Carol's Story

My name is Carol. I’m not a pilot, a doctor or a paramedic – I’m a dispatcher here at the charity.

This means I send our crews to help the right people at the right time. As spring approaches, I want to thank you for your support because it means we can continue helping people when they need us most. 

I am proud to be one of six dispatchers trained and employed by Air Ambulance Kent  Surrey Sussex. We work independently within the emergency call centre where, each day, over 2,000 people dial 999. This means that during every minute of every day, one of us is looking out for you - even at night time and on Bank Holidays!
Most 999 calls are taken care of without our involvement. My job is to identify the handful of people each day who are in a life-threatening condition – people who really don’t have time on their side. Working with a set of criteria, we consider the patient’s condition and identify those who need a much higher level of care – something our crews are able to bring. As you can imagine, people who dial 999 are often panicking and in shock, so we draw on our training and experience to make sure we always make the correct decision. 
But my job doesn’t end there. We also liaise with other emergency services and give logistical support to our crews, from the minute they take off until they land back at the base.
I remember one particular incident where a young boy had been hit by a car. I knew 
I needed to keep an eye on this call and then, knowing that he could be in a life-threatening condition, I dispatched a crew immediately. They flew to the scene and put the youngster into an induced coma before flying him to a major trauma centre. 
our base. This is always a bit emotional because it makes me feel so proud of the difference we, as a team, can make to people who need us.
 
Most 999 calls are taken care of without our involvement. My job is to identify the handful of people each day who are in a life-threatening condition – people who really don’t have time on their side. Working with a set of criteria, we consider the patient’s condition and identify those who need a much higher level of care – something our crews are able to bring. As you can imagine, people who dial 999 are often panicking and in shock, so we draw on our training and experience to make sure we always make the correct decision.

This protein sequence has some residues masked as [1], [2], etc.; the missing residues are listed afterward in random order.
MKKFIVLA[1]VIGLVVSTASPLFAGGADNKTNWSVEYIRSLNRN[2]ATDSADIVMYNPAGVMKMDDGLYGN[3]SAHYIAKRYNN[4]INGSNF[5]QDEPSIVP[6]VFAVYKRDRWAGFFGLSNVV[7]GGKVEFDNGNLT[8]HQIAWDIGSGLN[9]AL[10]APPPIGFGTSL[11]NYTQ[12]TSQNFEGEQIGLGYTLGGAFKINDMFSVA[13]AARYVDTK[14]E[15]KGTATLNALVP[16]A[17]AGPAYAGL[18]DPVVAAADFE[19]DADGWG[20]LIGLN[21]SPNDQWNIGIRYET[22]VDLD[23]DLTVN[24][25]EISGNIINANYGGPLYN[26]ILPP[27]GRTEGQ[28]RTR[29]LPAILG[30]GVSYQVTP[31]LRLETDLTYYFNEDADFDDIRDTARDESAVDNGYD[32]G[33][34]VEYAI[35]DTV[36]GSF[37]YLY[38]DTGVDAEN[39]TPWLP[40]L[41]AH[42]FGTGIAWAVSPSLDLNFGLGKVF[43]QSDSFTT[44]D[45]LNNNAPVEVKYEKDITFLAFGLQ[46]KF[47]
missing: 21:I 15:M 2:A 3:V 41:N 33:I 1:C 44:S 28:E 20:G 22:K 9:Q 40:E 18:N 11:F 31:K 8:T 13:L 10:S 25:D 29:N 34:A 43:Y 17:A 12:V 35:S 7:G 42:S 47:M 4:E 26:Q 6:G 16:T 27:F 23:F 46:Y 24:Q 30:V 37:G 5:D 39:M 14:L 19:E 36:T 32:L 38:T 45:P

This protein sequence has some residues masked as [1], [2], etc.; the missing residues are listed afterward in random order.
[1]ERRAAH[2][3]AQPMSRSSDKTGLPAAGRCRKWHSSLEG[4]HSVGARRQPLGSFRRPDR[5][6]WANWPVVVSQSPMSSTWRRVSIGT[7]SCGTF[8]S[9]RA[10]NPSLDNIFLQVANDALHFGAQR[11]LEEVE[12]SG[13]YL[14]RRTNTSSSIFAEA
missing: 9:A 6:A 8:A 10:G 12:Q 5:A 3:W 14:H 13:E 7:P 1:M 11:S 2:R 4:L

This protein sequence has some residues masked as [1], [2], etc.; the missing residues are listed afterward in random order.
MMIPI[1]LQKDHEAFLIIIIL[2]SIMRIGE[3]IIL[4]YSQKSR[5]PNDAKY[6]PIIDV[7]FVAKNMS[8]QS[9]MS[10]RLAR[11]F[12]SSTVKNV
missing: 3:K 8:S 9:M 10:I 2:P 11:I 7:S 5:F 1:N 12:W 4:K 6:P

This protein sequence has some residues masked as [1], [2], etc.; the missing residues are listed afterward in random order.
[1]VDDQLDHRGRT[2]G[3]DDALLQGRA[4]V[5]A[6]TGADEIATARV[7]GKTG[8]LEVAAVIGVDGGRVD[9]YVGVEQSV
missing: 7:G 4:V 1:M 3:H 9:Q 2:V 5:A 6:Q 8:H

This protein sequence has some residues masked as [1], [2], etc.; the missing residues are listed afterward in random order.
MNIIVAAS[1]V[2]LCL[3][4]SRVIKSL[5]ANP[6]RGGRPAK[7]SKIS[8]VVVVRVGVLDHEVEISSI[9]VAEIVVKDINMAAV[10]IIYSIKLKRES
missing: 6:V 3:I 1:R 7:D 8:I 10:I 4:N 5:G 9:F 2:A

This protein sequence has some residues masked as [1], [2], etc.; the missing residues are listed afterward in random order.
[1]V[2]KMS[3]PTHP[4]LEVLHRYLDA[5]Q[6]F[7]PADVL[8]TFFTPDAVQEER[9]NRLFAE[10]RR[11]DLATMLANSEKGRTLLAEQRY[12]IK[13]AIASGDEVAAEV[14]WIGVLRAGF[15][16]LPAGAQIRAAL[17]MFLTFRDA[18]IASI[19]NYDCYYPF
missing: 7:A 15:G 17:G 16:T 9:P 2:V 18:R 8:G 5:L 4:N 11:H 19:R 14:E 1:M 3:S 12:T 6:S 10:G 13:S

But my job doesn’t end there. We also liaise with other emergency services and give logistical support to our crews, from the minute they take off until they land back at the base.
I remember one particular incident where a young boy had been hit by a car. I knew 
I needed to keep an eye on this call and then, knowing that he could be in a life-threatening condition, I dispatched a crew immediately. They flew to the scene and put the youngster into an induced coma before flying him to a major trauma centre. 

It was wonderful to meet the young boy and his parents when they came to visit our base. This is always a bit emotional because it makes me feel so proud of the difference we, as a team, can make to people who need us.

I enjoy every aspect of my job. The best part is knowing that I send our crews to help the right people at the right time – knowing that I’m making a difference. 
It’s not just me and the people I work with who make a difference. By supporting us, you make a difference too. We would be so grateful if you could do a little extra to help by purchasing or selling some tickets for the 2019 Spring Draw. You could win £5,000 whilst knowing you have helped someone in need. 

Thank you once again for your support and good luck in the draw!

Carol Lewis
Dispatcher 

P.S. If 185 people sold 2 books each, it would raise £3,700 – enough to save a life!

 
 

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